Biden presidency to bring opportunities for Korea's diplomacy
The presidency of U.S. President-elect Joe Biden will bring meaningful opportunities for Korea's diplomacy, as the former vice president is expected to pursue "balanced relations" with China, according to Zhao Ma, a U.S.-based expert on U.S.-China relations, Friday.
The change in the U.S. administration, in his view, will create a better environment for South Korea to play a greater role as a mediator on various issues surrounding the Korean Peninsula. Ma's view came as Chinese State Councilor and Foreign Minister Wang Yi wrapped up his tour of Japan and Korea, two key U.S. allies in the region, the same day.
During Wang's visit to Japan and Korea, Chinese President Xi Jinping said Nov. 25 that he wants a "win-win" relationship with the U.S. and less confrontation. But the dominant view is that U.S.-China tension will continue in Biden's term in office.
One of the highlights during Wang's Korea visit was when he said, "The U.S. is not the only country in the world. There are 190 countries and like Korea, China, they are all independent, sovereign nations." This came during an encounter with local media following his talks with Foreign Minister Kang Kyung-wha, early Thursday, before he met with President Moon Jae-in later in the day at Cheong Wa Dae. The remark seemed to show China's rising confidence in the face of its rivalry with the U.S. whose status as a global leader has been weakened during the Trump presidency.
"After four years under Trump, the Asia-Pacific region has become even more fragmented and fragile, with an assertive China, a defiant North Korea, a tinderbox in Taiwan, and a half-baked anti-China Five Eyes intelligence alliance including Australia, Britain, Canada, New Zealand and the U.S. The U.S.-China competition will be the theme of Biden's national security strategy and is likely to remain so for his successor," Ma, an associate professor of modern Chinese history at Washington University in St. Louis, Missouri, said in a recent Korea Times interview on Korea's diplomatic challenges in the Biden presidency.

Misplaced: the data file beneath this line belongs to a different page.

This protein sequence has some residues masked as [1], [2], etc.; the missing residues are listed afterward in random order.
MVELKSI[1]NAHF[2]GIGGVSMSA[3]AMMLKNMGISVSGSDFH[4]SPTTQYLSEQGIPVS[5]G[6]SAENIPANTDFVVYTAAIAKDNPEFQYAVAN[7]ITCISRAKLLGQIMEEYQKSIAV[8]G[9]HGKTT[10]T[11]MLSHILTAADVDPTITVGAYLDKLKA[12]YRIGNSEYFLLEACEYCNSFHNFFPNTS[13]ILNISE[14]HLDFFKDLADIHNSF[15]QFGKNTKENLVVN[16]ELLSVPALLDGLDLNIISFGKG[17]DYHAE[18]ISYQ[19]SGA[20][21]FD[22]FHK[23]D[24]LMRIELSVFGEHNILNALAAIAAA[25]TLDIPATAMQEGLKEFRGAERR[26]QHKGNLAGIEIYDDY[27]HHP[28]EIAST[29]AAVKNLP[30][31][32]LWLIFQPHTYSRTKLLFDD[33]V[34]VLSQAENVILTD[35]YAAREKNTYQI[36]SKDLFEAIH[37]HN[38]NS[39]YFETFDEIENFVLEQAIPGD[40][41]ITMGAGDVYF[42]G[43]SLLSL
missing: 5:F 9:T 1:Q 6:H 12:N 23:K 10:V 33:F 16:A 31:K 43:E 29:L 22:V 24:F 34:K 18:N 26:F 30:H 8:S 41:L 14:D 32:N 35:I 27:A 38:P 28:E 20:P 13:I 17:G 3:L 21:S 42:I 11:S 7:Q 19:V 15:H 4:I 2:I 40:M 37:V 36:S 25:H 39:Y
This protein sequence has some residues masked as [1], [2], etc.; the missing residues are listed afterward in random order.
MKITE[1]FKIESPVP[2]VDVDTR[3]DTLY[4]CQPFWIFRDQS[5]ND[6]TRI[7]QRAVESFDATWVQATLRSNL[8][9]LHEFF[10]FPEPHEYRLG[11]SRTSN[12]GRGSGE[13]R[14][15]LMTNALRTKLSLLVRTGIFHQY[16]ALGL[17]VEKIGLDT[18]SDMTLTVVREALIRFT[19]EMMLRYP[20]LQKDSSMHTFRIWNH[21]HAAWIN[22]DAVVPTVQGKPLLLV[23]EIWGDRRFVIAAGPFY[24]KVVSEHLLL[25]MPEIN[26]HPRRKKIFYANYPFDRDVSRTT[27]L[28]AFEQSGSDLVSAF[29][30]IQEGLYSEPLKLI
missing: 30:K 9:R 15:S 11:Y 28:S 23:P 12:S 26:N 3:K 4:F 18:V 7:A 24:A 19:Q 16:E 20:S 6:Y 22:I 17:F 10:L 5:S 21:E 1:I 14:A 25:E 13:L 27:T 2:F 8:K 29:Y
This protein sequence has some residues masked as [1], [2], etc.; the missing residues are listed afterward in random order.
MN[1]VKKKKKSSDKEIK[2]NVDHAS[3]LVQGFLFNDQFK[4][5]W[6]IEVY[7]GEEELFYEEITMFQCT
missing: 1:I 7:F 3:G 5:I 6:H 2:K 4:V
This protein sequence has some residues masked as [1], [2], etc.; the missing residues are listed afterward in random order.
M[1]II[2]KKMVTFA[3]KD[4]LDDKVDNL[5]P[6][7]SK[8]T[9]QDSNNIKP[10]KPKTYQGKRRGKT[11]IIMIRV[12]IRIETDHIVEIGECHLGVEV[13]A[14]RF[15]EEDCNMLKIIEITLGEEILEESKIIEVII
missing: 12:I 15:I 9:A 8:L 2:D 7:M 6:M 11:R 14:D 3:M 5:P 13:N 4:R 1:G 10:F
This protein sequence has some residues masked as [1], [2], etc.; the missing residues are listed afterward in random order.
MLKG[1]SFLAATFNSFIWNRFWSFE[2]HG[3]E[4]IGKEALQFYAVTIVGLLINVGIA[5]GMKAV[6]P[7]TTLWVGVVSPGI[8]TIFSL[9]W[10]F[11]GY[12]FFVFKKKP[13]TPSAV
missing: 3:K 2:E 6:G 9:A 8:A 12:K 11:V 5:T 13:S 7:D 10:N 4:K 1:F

The U.S.-China competition is mainly seen as a challenge by the local media and diplomatic community that express concerns over Korea being caught in a new Cold War. But some analysts within and outside Korea are paying attention to the opportunities that the superpower rivalry may bring for the middle power. Particularly during Trump's term, Korea has increasingly faced questions about making a "choice" between the two superpowers.